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Health, activity can help seniors age well

The concept of aging well and what goes into aging well is discussed throughout the senior care and medical community, but most professionals agree the concept focuses on aspects including mental and physical health, activity and the pursuit of aging in place.

Melissa Gleeson, assistant director of the Rose Centers for Aging Well at Benjamin Rose Institute on Aging in Cleveland; Adam Santo, owner of Oasis Senior Advisors in Avon Lake; and John Burkley, care navigator and dementia care specialist at Montefiore in Beachwood, said that seniors who want to stay active and well in their community should strive to be healthy in all aspects of their life

“I would say staying engaged in their community is a big aspect,” Gleeson said. “The key is not staying home and to avoid isolation. You should get out every day and be active, and continue to keep your mind active by learning new things.”

Santo noted he finds two important areas when it comes to aging with dignity – health care and keeping up to date with it and the emotional side of health. He said seniors who live in communities have the benefit of being reminded and taken care of, but those who live at home need to really be in tune with what their doctors want.

“Keeping up with health care needs are first and foremost,” he said. “The emotional side sometimes goes unnoticed as well. The loss of maybe not being able to drive or getting around as much, paired with the emotional stress and strain that can come with that, is a lot. Families should give (seniors) a forum to let them know that it is OK to feel upset and worried. Seniors today are from a time where they aren’t as open and forthcoming with their emotions so check in with them.”

Burkley said seniors should be proactive and seek community resources.

“As Clevelanders, we’re blessed to have many excellent clinical and professional supports and services at our fingertips,” he said. “As we age, we should strive to familiarize ourselves with these organizations and foster relationships which will be useful when we need them. Too many seniors wait until they experience a traumatic event to begin making decisions regarding their wellbeing.”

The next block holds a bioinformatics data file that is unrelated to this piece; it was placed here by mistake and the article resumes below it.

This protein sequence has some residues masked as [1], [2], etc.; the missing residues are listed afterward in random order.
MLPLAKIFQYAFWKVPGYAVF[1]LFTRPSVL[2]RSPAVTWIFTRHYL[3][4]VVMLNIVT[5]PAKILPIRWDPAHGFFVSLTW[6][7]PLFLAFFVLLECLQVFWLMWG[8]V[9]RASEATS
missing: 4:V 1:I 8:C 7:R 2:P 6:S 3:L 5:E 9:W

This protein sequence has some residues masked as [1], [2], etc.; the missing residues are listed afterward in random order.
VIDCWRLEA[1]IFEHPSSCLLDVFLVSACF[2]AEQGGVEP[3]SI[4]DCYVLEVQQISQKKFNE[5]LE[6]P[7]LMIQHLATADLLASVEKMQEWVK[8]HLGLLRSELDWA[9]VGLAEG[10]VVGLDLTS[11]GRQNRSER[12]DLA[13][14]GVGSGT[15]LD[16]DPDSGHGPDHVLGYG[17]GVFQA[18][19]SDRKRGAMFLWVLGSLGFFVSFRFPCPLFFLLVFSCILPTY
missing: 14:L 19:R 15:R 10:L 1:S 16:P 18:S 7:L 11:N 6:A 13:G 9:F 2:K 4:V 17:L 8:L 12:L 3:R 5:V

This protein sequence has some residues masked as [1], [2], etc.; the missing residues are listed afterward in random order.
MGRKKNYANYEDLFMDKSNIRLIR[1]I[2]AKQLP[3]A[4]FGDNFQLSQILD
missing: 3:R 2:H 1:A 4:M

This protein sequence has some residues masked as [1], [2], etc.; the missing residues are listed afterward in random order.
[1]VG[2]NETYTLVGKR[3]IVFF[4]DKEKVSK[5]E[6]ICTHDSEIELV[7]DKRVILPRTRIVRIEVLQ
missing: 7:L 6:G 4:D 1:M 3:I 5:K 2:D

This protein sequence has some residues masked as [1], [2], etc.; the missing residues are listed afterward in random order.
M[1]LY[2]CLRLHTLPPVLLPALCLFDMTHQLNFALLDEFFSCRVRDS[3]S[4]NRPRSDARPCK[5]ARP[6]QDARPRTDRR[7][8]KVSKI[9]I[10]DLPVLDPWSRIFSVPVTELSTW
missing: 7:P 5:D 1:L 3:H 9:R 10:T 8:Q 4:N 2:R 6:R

When it comes to the foods seniors should eat and avoid, Gleeson said they should partake in low salt, high fiber diets, paired with healthy proteins and lots of water to combat dehydration.

“As you age, your ability to sense when you’re dehydrated kind of diminishes,” she said. “Staying hydrated and drinking water is key, especially when you’re not thirsty. There are a lot of illnesses that creep up in adults that are associated with dehydration.”

Santo said, “As seniors age, caloric intake starts to drop. But the number of nutrients and vitamin intake needed increases. Foods that add in and focus on fiber richness like oats, beans, nuts and seeds; lean protein like chicken and fish and milk and yogurt filled with probiotics are key.

“Seniors want to avoid processed sugars. These calories are empty and don’t do a lot of good. Salts also promote dehydration, so it’s good to drink things that are electrolyte rich.”

Burkley noted when changing a diet, seniors should consult a registered dietitian to ensure the change won’t negatively affect their health.

“Focus on a balanced diet consisting of a variety of foods such as fresh fruit, vegetables, whole grains, lean proteins and low-fat dairy,” he said. “For those suffering from dementia, finger foods and uncomplicated plating is best practice as the illness progresses. Also, as the brain changes due to dementia, so can appetite and preference.”

When seniors are eating healthy, Burkley, Santo and Gleeson agreed the change in diet needs to be paired with appropriate exercise.

“Seniors should continue to focus on balance and flexibility,” Santo said. “A good activity for that is yoga. These types of movements really focus on strengthening the leg and core muscles, which can, in turn, help them recover better if something were to happen.”

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